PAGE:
The Gold Rally May Have More Room to Run

Updated on
  • Metal tends to rise January and February before Lunar New Year
  • Price hitched to dollar, strongest correlation since 2012
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Gold’s breakneck rally eased this week, but tailwinds in both physical and paper markets suggest it’s got room to run.

Chinese New Year buying and option prices suggest the stars are aligning for the metal to extend its 6.6 percent gain in the past six weeks.

“I’m always a bit nervous when gold prices rise this much, this fast,” said Mark O’Byrne, marketing director of bullion dealer GoldCore Ltd. “But there certainly is healthy demand from China and the futures market -- I think we should break highs above $1,400 later in the year.”

Options traders are betting on at least another month of rising prices. They’re charging more for benchmark call contracts than for similar puts, and by the biggest premium since November. The bias, measured in implied volatility, has increased to about 0.6 percentage points.

Gold tends to do well in January and February. That’s when demand spikes in the biggest consuming nation, China. Over the past decade, the metal advanced by about 6 percent on average in the first two months combined. The Lunar New Year, which is often celebrated with gifts of gold in much of Asia, falls on Feb. 16 in 2018.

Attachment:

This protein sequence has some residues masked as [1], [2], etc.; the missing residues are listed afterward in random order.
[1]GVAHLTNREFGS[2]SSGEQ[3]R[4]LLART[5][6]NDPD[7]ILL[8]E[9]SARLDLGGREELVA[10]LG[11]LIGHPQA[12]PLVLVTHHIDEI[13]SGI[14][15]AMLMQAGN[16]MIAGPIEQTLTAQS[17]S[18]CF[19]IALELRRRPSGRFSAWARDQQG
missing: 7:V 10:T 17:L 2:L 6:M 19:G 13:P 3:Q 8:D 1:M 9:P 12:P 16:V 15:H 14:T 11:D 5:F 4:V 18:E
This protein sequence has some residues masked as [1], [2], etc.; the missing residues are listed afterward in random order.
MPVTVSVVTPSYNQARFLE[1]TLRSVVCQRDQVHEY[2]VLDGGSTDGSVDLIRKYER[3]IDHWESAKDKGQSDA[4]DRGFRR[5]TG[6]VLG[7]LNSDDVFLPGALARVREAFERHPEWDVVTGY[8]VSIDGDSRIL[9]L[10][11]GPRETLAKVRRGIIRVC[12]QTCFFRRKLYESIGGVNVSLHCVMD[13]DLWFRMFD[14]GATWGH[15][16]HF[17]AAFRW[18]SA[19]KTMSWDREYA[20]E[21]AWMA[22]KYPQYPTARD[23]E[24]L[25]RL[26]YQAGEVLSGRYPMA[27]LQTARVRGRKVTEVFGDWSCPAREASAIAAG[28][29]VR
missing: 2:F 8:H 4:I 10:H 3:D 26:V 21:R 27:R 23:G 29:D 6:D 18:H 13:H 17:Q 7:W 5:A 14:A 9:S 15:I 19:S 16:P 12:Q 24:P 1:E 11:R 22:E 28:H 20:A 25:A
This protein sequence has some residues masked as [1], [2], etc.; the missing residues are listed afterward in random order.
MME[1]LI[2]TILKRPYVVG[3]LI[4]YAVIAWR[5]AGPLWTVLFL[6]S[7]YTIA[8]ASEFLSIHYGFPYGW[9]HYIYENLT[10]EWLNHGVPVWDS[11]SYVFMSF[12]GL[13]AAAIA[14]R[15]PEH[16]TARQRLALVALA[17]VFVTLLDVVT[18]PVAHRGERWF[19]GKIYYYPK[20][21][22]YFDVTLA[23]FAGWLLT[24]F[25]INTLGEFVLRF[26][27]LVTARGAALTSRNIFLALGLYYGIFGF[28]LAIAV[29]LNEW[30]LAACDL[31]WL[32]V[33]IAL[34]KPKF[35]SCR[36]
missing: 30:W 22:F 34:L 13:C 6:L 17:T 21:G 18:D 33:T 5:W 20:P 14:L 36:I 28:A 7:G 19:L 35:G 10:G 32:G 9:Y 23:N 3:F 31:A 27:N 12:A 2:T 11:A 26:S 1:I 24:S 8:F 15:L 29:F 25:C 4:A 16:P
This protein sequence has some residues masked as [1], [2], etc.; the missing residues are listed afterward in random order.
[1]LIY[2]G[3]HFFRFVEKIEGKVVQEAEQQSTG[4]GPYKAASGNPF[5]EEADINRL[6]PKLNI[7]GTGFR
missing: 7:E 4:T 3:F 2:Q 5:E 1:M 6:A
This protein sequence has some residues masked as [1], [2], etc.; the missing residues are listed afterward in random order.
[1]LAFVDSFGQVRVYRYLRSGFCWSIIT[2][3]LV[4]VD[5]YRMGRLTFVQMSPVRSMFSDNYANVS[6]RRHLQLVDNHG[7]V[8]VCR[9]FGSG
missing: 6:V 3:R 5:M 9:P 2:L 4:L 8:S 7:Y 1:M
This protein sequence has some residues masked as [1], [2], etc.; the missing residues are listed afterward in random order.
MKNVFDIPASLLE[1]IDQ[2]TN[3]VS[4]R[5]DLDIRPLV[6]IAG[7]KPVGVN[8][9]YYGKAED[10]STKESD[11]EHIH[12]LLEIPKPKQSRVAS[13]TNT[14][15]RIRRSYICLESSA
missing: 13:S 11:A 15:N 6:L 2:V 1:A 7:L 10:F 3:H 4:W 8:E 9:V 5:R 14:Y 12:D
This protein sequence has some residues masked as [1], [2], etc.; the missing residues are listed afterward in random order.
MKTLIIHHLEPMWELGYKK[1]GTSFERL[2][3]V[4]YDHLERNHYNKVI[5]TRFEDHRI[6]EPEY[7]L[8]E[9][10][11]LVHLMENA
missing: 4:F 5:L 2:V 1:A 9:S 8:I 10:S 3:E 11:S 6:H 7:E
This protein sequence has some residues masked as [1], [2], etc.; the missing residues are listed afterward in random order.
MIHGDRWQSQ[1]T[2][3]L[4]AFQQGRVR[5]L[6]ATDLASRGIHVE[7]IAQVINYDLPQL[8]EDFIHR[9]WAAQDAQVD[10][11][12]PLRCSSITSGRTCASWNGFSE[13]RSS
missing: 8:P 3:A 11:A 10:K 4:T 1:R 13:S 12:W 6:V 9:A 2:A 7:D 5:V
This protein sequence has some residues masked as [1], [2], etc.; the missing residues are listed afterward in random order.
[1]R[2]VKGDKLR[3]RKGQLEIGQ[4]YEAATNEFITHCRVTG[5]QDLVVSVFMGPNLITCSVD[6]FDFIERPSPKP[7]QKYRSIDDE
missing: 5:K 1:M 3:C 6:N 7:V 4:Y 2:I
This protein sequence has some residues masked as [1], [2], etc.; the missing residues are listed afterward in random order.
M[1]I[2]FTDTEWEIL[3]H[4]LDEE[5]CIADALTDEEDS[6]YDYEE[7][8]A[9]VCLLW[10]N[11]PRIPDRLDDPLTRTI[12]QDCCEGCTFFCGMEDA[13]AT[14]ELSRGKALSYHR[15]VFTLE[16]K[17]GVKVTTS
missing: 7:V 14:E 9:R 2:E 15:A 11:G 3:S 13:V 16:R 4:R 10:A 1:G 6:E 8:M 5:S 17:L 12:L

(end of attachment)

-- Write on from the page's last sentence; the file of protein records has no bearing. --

Winning in January

The first month of the year has historically been gold's strongest

Source: Bloomberg

Still, a technical indicator points to a rally that may have grown tired.

The metal, which reached a four-month high this week, crossed into 2018 with an eight-day rally, the longest string of increases since 2011. Now, it’s considered overbought, according to the relative-strength index, a gauge of momentum.

As gold is quoted in the U.S. currency, its upswing largely depends on whether the greenback’s losing streak continues.

Option prices signal that traders foresee the dollar falling over the next month against the euro, yen and pound. That’s good news for bullion: The 120-day price pattern is close to its strongest negative correlation since late 2012.

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